3. Results and Discussion

The SEM micrograph presents in Figure 2 shows that microstructure of as received condition is formed by two phases. The contrast obtained by SEM suggests that dark regions present some prismatic morphology, 5-10 µm grain size and larger volume fraction, surrounded by bright lath regions. Qualitative chemical investigations performed by electron dispersive spectroscopy (EDS) analysis during SEM observations have indicated that further phase is aluminum-rich while latter one is niobium-rich.

 

 

The results obtained by XRD analyses on as received and ECAPed samples are showed in Figure 3. Diffracted peaks present in all samples are consistent with {hkl} reflections indicated by hexagonal close-packed alpha-Ti (ICSD #44390 card) and body-centered cubic beta-Ti (ICSD #44391 card). These results are agreement with SEM analyses because aluminum is considered a strong alpha-Ti stabilizer while niobium is a beta-Ti former. Due to the presence of Nb and Al substitutional atoms in its crystal lattice, improved fitting of the Ti-6Al-7Nb XRD results were obtained with a slightly change in "a" lattice parameter: from 295.0 pm to 292.5 pm.

 

 

The severe plastic deformation promoted some texture in ECAPed samples. There are different intensities for same reflection indicated either longitudinal or transversal sections in Figure 3. Full-width half-maximum of diffracted peaks suggest that probably some residual stress may be present after SPD processing and/or very fine crystallites can be found in the microstructure of the investigated alloy.

TEM observations carried out in thin foil ECAPed samples show significant grain refining. Figure 4a present a typical equiaxed grain structure found in transversal section, with 200-400 nm size. The visibility of grain boundaries in some regions is sometimes very poor in bright field (BF) contrast due to the presence of bend contours and small angular misfit between neighboring grains, as reported by Cabibbo and colleagues11. The formation of dislocation substructure was not observed in the transversal section. SAED analyses as illustrated in Figure 4b have showed that these regions are polycrystalline due to the formation of typical ring-type patterns, where some texture effects can be observed with stronger spots occupying well-defined arc sectors. Indexing SAED by JEMS software confirm that samples are mainly composed by alpha-Ti. Selecting diffracted spots by objective aperture is possible obtaining a dark field (DF) contrast, Figure 4c, which was applied to determine the ultrafine grain size. EDS microanalyses have indicated that the amount of aluminum ranged from 4.2 to 4.7 wt. (%) and niobium between 6.2 to 7.7 wt. (%). Figure 4d represents an example of that investigation.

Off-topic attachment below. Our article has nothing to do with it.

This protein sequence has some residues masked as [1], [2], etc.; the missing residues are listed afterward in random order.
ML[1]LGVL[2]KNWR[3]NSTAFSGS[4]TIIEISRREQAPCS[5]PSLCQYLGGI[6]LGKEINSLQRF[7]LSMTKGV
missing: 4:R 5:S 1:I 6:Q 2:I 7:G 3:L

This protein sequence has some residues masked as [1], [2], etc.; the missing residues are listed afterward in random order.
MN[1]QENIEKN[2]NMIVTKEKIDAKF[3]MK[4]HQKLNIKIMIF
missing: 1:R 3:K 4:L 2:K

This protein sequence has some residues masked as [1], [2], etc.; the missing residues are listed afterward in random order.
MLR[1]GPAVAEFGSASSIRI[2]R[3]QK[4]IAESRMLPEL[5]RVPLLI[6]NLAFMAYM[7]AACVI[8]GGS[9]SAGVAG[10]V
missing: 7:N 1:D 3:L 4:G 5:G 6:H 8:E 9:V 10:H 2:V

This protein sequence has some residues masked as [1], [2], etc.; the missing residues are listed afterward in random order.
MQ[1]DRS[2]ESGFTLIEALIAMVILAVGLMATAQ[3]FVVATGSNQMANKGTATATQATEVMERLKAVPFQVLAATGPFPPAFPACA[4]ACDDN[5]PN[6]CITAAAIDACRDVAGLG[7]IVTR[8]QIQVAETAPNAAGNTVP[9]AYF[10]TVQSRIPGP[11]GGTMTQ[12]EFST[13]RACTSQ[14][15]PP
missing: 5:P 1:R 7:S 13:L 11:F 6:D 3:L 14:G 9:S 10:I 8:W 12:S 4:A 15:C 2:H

Figure 5 presents the microstructure of longitudinal section of the ECAPed samples. It can be noted that are some grains with 500-1500 nm length and higher elongation (aspect ratio) resulting from plastic flow during processing. As verified during transversal section observation, the visualization of the grain boundaries in BF contrast was harmed, Figure 5a, because of non-equilibrium processing5,6. DF contrast has revealed an interesting feature inside of elongated grains that have seemed "fragmented", Figures 5b, c. In this kind of contrast, some regions of a grain present stronger intensity than other ones and it has been already observed in commercially pure titanium processed by warm ECAP12. The objective aperture collected diffracted electrons from nearest regions with very small crystallographic misfit, resulting heterogeneous distribution of the diffraction intensities. As apparently these regions are not separated by dislocation arrays, it is possible that localized elastic strains are associated to the creation of these sub-domains. In similar operational conditions, a small number of elongated grains could be selected by SAD aperture that was resulting in a partial ring-type SAED pattern - compare Figure 5d with Figure 4b.